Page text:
Monday, October 29, 2012

Judge rules names of individuals who rigged Libor at Barclays can be disclosed

As reported by the Telegraph, a UK judge has ruled that Barclays will have to disclose the names of the individuals who rigged Libor.

Barclays will be forced to disclose the names of staff involved in Libor rigging, following a damning court judgment over claims it mis-sold interest rate swaps to a care home operator.
The bank was chastised on Monday at the High Court in London by Lord Justice Flaux, who claimed Barclays was intentionally trying to hide the true scale of the Libor scandal, which has already seen the lender fined £290m.
Up until now, the true scale of the Libor scandal has not only been hidden by banks like Barclays, but also by the global financial regulators.
The criticisms came as Barclays faced a preliminary hearing, ahead of a trial, over allegations it mis-sold to a care home group complex interest rate derivatives that were in turn based on false Libor rates. 
Issuing a damning judgment, Lord Justice Flaux said Barclays’ objections to the Libor-rigging claims brought against it by Guardian Care Homes were “wholly without merit” and accused the bank of “misleading” customers.
Would banks ever mislead their customers?

Of course they would and we didn't need the Libor rate manipulation or CDOs like Abacus to know it. It has been well known since the Great Depression.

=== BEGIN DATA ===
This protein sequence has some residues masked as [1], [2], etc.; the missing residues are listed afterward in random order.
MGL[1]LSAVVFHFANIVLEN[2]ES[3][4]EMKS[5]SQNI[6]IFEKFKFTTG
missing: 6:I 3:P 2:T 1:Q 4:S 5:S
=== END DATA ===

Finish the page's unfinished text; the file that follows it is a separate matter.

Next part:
This is why we have a financial system based on the FDR Framework and the combination of the philosophy of disclosure with the principal of caveat emptor.

It is assumed that if disclosure of all the useful, relevant information in an appropriate, timely manner is not required of the banks, they will not provide it and instead will mislead their customers.
Allowing the case to continue to trial, the judge described the bank’s attempts to dismiss the Libor aspects of the care home operator’s claim as “shadow boxing” and said they were “doomed to fail”. 
Guardian Care Homes’ lawsuit is seen as a test case for Libor-rigging claims and the court decision to allow the case to go to trial potentially opens the door to billions of pounds of legal actions against other banks involved in the rate-setting scandal. 
A level of exposure that calls into question the solvency of the banks involved.
Over a day-long hearing, Lord Justice Flaux repeatedly struck down Barclays’ objections and said the bank would be forced to disclose potentially embarrassing details, such as the identities of staff implicated in Libor manipulation. 
“[It] just seems perfectly obvious... that the people responsible for giving those instructions [manipulate Libor] must have known customers were being misled,” he said....
The judge has just provided an example of why transparency works so well.  By shining a bright light on bad behavior by bankers, it discourages them from engaging in bad behavior in the first place.
However, Lord Justice Flaux rejected the arguments and said Barclays would from next month have to begin providing the names of staff involved in Libor-rigging to Guardian Care Homes’ legal team.
“This is all shadow boxing. The real issue is they [Barclays] are trying to shut it down because they don’t like it,” he said.

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